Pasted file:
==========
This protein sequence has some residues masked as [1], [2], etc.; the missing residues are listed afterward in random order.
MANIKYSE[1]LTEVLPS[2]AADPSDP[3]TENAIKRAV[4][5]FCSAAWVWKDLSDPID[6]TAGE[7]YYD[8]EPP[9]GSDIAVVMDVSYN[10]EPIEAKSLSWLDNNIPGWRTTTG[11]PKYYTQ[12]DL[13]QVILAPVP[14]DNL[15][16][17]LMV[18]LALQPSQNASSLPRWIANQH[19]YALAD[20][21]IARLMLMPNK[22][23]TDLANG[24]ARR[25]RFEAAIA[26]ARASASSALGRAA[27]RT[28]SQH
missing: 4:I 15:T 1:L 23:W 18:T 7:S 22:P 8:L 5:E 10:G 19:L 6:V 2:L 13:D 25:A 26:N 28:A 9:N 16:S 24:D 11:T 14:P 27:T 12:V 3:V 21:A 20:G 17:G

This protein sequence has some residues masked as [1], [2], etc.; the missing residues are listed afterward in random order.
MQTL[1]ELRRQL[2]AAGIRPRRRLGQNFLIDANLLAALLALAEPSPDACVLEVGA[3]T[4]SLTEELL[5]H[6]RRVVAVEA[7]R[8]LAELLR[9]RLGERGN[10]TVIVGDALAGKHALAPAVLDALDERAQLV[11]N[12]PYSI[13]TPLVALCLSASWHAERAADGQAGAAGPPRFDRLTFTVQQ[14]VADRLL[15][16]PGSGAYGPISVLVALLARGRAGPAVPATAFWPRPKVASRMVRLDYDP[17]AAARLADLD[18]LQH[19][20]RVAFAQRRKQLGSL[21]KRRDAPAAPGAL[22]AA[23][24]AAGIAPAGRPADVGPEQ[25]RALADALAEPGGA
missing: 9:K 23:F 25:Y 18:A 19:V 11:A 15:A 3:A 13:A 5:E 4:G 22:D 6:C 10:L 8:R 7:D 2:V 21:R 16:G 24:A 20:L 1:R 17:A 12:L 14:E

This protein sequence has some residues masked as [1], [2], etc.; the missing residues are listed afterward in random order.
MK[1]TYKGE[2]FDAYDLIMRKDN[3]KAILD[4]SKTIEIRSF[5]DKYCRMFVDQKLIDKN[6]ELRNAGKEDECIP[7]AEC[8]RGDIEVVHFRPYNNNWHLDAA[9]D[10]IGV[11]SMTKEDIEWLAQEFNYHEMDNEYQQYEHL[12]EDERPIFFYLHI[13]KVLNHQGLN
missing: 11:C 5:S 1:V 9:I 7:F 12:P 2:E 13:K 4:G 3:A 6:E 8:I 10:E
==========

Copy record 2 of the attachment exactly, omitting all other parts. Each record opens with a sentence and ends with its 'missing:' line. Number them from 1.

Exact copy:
This protein sequence has some residues masked as [1], [2], etc.; the missing residues are listed afterward in random order.
MQTL[1]ELRRQL[2]AAGIRPRRRLGQNFLIDANLLAALLALAEPSPDACVLEVGA[3]T[4]SLTEELL[5]H[6]RRVVAVEA[7]R[8]LAELLR[9]RLGERGN[10]TVIVGDALAGKHALAPAVLDALDERAQLV[11]N[12]PYSI[13]TPLVALCLSASWHAERAADGQAGAAGPPRFDRLTFTVQQ[14]VADRLL[15][16]PGSGAYGPISVLVALLARGRAGPAVPATAFWPRPKVASRMVRLDYDP[17]AAARLADLD[18]LQH[19][20]RVAFAQRRKQLGSL[21]KRRDAPAAPGAL[22]AA[23][24]AAGIAPAGRPADVGPEQ[25]RALADALAEPGGA
missing: 9:K 23:F 25:Y 18:A 19:V 11:A 15:A 3:A 13:A 5:E 4:G 22:D 6:C 10:L 8:R 7:D 2:V 21:R 16:G 24:A 20:L 1:R 17:A 12:L 14:E